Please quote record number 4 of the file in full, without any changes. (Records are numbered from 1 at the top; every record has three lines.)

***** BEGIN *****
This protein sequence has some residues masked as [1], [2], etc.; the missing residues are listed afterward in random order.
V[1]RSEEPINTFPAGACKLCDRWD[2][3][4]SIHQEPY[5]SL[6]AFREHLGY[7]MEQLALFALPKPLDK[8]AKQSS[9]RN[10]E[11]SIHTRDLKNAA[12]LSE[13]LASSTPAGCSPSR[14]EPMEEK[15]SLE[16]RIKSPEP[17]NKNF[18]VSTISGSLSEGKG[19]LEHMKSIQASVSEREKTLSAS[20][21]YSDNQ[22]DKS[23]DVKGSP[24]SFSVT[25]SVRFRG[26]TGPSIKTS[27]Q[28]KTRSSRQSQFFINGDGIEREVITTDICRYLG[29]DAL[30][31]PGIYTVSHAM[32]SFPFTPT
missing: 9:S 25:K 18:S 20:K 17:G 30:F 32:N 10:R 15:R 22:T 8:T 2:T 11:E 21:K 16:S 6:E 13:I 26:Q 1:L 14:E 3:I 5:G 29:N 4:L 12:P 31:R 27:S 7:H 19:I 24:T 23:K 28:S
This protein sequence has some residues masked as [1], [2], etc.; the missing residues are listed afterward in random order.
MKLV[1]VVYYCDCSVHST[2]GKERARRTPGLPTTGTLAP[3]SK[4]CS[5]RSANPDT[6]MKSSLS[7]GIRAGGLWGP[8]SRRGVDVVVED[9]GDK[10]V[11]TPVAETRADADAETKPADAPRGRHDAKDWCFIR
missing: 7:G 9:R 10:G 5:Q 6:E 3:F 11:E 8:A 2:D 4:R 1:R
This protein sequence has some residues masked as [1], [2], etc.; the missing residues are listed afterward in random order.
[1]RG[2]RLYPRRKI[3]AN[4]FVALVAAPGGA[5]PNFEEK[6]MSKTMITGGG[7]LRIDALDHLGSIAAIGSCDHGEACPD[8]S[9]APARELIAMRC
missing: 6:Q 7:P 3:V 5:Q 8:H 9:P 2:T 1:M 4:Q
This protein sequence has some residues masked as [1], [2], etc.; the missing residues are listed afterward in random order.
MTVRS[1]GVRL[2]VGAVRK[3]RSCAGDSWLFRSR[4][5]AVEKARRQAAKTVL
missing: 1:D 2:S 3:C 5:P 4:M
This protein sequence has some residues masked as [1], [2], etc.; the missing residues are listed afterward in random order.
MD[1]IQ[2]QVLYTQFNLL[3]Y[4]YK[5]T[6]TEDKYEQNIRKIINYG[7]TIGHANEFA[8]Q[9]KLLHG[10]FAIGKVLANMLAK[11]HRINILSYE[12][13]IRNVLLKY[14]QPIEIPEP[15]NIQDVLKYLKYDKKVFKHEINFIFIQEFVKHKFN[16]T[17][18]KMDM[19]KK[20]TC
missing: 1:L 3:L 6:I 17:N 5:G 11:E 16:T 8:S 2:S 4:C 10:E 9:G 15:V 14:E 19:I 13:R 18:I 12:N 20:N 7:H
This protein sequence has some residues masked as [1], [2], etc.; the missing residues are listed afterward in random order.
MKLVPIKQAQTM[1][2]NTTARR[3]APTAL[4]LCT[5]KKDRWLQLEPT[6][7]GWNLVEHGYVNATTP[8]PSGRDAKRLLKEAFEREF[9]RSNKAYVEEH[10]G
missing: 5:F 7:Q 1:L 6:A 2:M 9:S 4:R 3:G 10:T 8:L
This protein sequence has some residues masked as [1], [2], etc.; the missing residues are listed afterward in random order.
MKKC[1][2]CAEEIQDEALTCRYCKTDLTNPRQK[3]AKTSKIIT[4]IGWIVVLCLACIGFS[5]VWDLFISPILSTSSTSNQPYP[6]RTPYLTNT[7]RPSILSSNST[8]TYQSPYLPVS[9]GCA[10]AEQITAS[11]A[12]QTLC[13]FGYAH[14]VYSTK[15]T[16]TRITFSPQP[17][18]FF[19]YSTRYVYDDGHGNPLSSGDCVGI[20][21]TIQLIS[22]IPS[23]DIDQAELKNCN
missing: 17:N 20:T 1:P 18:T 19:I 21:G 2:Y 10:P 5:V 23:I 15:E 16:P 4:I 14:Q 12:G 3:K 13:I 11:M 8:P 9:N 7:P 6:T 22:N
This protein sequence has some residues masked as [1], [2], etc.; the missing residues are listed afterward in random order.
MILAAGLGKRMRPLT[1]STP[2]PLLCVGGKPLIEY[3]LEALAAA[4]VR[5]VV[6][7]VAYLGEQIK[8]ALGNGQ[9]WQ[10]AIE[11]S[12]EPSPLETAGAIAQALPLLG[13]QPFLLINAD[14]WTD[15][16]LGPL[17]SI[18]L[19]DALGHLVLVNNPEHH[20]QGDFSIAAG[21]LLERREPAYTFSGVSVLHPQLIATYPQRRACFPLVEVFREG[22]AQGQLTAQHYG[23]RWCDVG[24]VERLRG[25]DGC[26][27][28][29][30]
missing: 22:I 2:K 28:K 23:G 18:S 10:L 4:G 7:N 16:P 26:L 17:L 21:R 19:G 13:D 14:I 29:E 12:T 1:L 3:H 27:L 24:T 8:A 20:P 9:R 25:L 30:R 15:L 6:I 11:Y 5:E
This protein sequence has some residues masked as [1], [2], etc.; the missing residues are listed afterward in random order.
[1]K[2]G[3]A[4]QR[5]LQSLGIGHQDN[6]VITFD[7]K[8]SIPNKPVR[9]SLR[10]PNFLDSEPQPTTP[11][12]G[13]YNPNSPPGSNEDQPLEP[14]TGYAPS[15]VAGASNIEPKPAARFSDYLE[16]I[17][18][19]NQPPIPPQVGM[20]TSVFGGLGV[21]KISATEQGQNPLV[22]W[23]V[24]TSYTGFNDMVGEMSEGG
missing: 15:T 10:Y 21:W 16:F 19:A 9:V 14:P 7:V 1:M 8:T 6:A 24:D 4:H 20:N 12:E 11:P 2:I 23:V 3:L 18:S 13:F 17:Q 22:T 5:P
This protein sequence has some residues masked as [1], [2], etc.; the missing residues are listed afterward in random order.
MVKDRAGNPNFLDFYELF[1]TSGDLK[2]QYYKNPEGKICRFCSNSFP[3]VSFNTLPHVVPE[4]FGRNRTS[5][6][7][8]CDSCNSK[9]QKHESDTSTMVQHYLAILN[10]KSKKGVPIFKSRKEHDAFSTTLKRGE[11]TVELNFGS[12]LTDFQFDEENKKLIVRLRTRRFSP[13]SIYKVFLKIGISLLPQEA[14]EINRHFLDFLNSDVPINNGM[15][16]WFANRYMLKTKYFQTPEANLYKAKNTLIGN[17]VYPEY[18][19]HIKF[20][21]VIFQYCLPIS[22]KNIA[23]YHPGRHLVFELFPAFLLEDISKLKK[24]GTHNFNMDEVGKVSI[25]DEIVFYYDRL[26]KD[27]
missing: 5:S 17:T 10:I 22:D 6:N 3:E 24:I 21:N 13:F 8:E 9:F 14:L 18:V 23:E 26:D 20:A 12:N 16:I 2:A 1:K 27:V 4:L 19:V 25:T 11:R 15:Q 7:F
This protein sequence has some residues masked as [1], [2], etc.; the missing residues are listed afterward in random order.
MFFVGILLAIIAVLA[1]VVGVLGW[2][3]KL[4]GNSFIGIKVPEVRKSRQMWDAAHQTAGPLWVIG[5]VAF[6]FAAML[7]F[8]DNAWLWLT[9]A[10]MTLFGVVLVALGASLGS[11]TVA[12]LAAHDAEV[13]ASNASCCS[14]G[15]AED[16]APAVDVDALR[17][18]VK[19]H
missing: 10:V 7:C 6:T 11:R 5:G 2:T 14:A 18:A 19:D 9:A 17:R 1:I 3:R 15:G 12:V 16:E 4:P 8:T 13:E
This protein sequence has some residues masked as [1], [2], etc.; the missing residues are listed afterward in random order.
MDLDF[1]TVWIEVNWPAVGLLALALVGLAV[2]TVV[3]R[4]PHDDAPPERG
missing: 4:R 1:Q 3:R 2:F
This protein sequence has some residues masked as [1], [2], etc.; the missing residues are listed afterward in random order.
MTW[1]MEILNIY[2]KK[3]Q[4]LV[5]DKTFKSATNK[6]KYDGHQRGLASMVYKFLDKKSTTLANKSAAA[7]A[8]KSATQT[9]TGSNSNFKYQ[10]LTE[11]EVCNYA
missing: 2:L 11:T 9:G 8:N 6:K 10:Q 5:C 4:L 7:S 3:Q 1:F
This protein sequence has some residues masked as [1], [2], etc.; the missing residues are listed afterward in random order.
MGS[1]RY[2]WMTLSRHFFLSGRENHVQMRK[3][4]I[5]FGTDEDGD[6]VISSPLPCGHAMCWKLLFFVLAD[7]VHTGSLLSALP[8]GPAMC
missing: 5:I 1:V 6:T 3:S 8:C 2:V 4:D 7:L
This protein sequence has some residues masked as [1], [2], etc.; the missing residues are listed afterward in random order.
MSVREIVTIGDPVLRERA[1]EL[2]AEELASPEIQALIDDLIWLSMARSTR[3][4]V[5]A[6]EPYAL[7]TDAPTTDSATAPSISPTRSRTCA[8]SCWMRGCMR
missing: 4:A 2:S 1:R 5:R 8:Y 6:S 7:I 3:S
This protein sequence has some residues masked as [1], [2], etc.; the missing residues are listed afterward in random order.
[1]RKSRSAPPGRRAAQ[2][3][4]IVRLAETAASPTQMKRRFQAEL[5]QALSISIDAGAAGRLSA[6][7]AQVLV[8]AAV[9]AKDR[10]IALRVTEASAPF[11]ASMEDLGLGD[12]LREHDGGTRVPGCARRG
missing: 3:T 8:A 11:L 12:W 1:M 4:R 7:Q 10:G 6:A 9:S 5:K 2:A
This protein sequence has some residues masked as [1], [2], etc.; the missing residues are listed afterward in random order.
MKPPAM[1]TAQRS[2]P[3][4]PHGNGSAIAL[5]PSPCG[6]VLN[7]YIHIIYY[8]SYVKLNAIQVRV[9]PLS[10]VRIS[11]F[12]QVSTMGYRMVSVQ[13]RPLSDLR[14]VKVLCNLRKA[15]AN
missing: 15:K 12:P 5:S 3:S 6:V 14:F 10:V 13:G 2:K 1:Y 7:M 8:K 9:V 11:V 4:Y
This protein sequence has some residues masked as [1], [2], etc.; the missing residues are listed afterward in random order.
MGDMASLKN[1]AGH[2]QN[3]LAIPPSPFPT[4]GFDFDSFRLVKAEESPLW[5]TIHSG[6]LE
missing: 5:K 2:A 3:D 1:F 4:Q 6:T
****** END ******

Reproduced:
This protein sequence has some residues masked as [1], [2], etc.; the missing residues are listed afterward in random order.
MTVRS[1]GVRL[2]VGAVRK[3]RSCAGDSWLFRSR[4][5]AVEKARRQAAKTVL
missing: 1:D 2:S 3:C 5:P 4:M